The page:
But that will put the onus more on Weltman than ever before. This will be his team now — Terrence Ross is the last remaining player from the Rob Hennigan era on the roster, and Jeff Weltman re-signed him to a four-year deal two years ago.

When the Magic hired Weltman, they gave him a cushy title and a steady pay raise along with a promise to invest more in basketball operations — be it the analytics team, the health and wellness team or a new practice facility. But there were surely some restrictions.

The contracts did not quite align much to do a teardown. Not yet, at least.

They would get there soon though.

So Weltman spent the first year of his tenure evaluating his roster and working behind the scenes. The team floundered, earning the sixth pick for the second straight year. He fired his coach in Frank Vogel and hired Steve Clifford.

Clifford had become something of a development and team-building guru, transforming the Charlotte Hornets into at least a competitive outfit. That was all Weltman could ask for as he figured out how to move the Magic forward.

But a funny thing happened. The stars did not align for a full rebuild.

Nikola Vucevic turned into an All-Star and the team rallied to make the playoffs. The opportunity to reset did not present itself. Everything aligned for a different path.

The Magic took that path as far as they could. Perhaps injuries and some bad luck cut the team short. They reached a dead end and found an opportunity to restart.

Now Weltman is in charge of a complete rebuild. It starts with this upcoming draft pick and the foundation that might lead the team. It will continue with hiring a coach who can foster the team’s development over the long haul.

“We do need to develop these young guys,” Weltman said Saturday. “We definitely want to move them forward. We want our team grow and develop. The sooner the better. That said, we’re not going to sacrifice the bright future that’s in front of us for a sugar high, which I kind of felt like we had been doing previously. I think what we’re looking for is someone who can develop young player, put them in positions to succeed and moving us toward winning as quickly as possible.”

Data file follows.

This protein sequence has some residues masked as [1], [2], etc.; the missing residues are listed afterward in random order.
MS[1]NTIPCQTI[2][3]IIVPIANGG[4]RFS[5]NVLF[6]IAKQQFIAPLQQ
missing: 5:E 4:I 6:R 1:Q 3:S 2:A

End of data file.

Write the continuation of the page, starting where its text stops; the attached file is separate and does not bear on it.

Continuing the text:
In many ways, the Magic are looking for the same things Clifford provided. Weltman said essentially the Magic’s coaching search will follow the same path and look for many of the same attributes.

Several candidates whom the team interviewed in 2018 will likely get an interview again — and some coaches who the team had an interest in like Terry Stotts they did not interview will likely get interviewed too.

Having proven he can build a team that someone else left for him into at least a playoff contender, now Weltman will have the chance to realign the team the way he wants. The next few years will truly be one of his own creation.

And certainly getting it wrong would put his job more clearly on the line after ownership gave him the permission to start over — an opportunity rarely afforded to a management group, especially one that had experienced relatively little success to this point.

The pressure is squarely on Weltman to get a lot of things right very quickly, even if the wins may still be a few years down the road.

Weltman wanted to line things up his way. He will get his chance to do so. The whole responsibility falls on him now after fully and completely tearing the franchise down to its studs and getting set to build again.